You might gladly write a sales proposal if you were guaranteed a sale. Salespeople, all too often, work very hard prospecting, then writing and presenting proposals. What happens after? They hear crickets (no response from email or phone) from prospects a week or weeks later. How can you avoid crickets? Don’t write another sales proposal unless you follow these guidelines.
Write a sales proposal only when you know how much the prospect’s problem or need costs.
Your ideal sales strategy is to avoid writing a proposal. After all, when a customer recognizes he has a problem and needs a solution, he doesn’t need a proposal to know he has a problem. Prospects all too often don’t realize they have a problem because they don’t know its cost.
Don’t write a proposal unless you know the problem’s cost. Here’s what happens if you break this rule. Prospects without an understanding of their problem’s cost do nothing with your sales proposal or at least that’s what it appears. It’s not right, but prospects actually do something. They avoid you. You hear crickets.
Avoid hearing crickets by uncovering what conditions prompted the prospect to reach out and ask for a proposal. You may have to dig deep and ask “why” or “and why is that?” several times to get to the root cause. That root cause is what you need to learn to be able to quantify the problem. Learn the impact on productivity, lost sales, or revenue and quantify it.
Write a sales proposal only when you know your prospect’s budget and key people.
Some customers ask for proposals long before they intend to buy. Some technical people may want to buy the products, but they may have to go multiple layers up and over to get budget approval. Don’t write a proposal for a prospect who really isn’t ready to buy.
You should be asking during your sales process about their budget. Certainly you can ask about the range of the budget. You might not get the range, but you will learn whether there is in fact a budget. You would respond to a prospect who tells you, “We can’t disclose the range of the budget” with the statement “So you do have a budget.” Most people like to correct mistakes. Watch to see how your prospect responds to your statement. Only write a proposal when your prospect has a budget. You are too early in his buying process to write one without a budget.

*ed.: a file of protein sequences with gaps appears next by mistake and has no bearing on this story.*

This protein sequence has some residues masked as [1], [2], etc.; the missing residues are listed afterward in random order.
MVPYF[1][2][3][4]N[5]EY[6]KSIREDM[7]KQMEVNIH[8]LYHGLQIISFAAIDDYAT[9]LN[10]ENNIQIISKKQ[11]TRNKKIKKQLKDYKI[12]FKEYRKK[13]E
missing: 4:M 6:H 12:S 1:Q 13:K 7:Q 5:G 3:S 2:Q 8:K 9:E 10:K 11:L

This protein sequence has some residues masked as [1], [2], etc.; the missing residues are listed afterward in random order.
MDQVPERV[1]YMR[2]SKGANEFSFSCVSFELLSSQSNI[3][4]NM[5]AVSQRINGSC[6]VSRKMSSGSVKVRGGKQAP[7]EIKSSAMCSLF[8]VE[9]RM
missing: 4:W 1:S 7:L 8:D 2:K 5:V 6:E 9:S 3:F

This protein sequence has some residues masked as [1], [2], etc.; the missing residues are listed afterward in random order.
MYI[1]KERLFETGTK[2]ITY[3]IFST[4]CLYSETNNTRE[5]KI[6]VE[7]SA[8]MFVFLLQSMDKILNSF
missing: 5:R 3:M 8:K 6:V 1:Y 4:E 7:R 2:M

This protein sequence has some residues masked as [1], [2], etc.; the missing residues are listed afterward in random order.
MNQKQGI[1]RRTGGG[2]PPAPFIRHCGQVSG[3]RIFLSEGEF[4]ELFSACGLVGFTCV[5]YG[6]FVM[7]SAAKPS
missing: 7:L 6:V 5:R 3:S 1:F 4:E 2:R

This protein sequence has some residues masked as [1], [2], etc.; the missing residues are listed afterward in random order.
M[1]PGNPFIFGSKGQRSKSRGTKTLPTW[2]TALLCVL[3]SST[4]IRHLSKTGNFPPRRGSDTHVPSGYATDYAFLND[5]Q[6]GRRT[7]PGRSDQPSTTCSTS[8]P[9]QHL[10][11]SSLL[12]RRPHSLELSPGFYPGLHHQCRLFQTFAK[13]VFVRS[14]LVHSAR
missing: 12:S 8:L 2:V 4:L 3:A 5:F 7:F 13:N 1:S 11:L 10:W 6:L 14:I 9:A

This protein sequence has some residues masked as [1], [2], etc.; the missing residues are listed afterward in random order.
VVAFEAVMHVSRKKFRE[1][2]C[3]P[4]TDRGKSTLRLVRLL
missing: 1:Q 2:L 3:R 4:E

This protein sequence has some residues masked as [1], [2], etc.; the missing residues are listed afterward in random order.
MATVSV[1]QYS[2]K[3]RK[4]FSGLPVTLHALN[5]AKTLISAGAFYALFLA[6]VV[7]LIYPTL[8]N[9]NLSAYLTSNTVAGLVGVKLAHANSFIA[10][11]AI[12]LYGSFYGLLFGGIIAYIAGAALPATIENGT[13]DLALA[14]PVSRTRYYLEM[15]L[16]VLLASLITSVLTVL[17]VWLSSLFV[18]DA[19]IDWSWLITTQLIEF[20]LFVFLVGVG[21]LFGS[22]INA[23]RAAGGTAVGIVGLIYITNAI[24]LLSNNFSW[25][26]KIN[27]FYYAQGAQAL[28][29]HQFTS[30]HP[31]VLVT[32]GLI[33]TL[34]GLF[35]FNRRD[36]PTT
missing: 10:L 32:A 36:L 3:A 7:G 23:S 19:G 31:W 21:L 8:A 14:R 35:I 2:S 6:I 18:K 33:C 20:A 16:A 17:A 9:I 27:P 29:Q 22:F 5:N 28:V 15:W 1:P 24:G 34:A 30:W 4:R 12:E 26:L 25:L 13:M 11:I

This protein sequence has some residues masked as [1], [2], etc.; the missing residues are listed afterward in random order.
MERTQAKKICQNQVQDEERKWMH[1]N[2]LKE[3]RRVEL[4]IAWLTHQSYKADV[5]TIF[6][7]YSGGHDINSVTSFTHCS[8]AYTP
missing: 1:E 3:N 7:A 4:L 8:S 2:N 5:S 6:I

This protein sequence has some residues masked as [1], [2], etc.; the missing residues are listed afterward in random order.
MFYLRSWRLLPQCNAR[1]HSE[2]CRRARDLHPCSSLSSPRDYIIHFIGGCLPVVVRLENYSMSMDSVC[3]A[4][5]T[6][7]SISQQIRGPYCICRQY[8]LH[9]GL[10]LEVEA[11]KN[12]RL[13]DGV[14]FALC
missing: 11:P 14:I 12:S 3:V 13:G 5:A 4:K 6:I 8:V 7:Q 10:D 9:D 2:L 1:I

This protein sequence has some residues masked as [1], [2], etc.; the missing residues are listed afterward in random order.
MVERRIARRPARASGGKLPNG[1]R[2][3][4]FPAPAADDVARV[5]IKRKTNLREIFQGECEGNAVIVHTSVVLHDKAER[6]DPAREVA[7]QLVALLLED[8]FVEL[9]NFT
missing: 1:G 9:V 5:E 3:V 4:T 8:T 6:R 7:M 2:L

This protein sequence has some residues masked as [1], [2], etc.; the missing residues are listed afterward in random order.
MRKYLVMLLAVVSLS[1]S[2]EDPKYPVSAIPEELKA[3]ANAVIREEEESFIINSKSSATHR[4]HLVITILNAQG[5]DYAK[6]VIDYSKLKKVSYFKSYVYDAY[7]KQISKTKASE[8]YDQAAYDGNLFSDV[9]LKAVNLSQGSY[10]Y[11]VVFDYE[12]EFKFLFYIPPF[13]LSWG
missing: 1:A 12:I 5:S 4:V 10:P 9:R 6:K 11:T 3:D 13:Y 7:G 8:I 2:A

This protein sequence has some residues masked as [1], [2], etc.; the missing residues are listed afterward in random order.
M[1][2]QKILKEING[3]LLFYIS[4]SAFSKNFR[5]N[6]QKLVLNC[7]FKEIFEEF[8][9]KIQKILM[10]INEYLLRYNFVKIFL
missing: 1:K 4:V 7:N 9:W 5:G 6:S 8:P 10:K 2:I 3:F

Learn who the key decision makers are at your prospect. Ask your propsect, “Who along with you makes the decision to buy?” You never ask if your prospect is the decision maker because it’s embarrassing for most people to tell you they are not the decision maker. Even more important is to learn who can stop the buying process. There often is someone who can say no. Be sure you are addressing that person’s concerns as well.
Write a sales proposal when you get agreement on next steps.
Here’s how to make it hard for a prospect to avoid you after you submit the proposal. Ask about next steps before you submit your proposal. You might not be ready to write a proposal when your prospect doesn’t have the next steps clearly defined.
Get agreement to actually speak with your prospect after the proposal. Propose it as a brief phone call to follow up on a particular day and time for five to 10 minutes. It’s a simple ask and if you sense any hesitation, inquire about that.
A guaranteed sale is not the norm with written proposals. While you should do your best to avoid having to write a proposal, when you do write one, your objective is to get the business from that proposal. I think Yogi Berra was thinking about proposals when he said, “If you don’t know where you are going, you’ll end up someplace else.” That place without these proposal guidelines is cricket land.